Best practice: Follow these recommendations to make your guides inviting and accessible.
Get to the Point
- Place the most important information first on a page.
- Cut unnecessary words. Cut, cut, cut… and keep cutting.
- Write in a clear, direct, upbeat, and concise style.
- Avoid jargon and acronyms.
- Use active rather than passive voice.
- Write for your audience.
- Write for their assignment.
- Make your guide "scannable."
- Break content into segments that cover only one topic at a time.
- Use layout to help your reader:
- headings and sub-headings (use H3 and H4 tags)
- lists - bulleted or numbered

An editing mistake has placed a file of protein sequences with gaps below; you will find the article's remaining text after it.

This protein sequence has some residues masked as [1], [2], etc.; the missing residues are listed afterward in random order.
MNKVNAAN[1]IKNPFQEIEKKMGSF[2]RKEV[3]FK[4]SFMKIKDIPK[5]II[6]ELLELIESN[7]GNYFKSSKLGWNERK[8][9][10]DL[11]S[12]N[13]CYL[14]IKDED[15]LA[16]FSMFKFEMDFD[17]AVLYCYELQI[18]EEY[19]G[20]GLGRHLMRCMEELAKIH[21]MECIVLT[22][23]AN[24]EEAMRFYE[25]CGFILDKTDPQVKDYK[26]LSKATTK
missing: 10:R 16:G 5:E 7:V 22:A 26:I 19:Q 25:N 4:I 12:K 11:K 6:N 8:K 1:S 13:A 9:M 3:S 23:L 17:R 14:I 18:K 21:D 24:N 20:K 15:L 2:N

- short blocks of text - avoid long paragraphs
- Use Page Titles (Tab Titles) that are shared across a number of guides:
- Books or Finding Books
- Articles or Finding Articles
- Recommended Journals, Journals, Finding Journals
- Getting Started, Backgrounds and Context, Reference Sources, Dictionaries and Encyclopedias
- Citing Your Sources, Managing your Research, Style Guides, Citation Managers
- Using Interlibrary Loan, Borrowing from Other Libraries, Other Libraries
- Go with the flow: organize your content in a logical progression.
- Use alt tags / descriptions on images to help visitors with low vision.
- Do not include essentinal information only in an image; provide a text description.
- Avoid using text color for emphasis or contrast.
- Make links that are friendly to screen readers; do not use link text such as "click here."
Instead name the thing being linked to:
- It is okay to have white space. Let your pages breathe.
- Tell less than everything you know.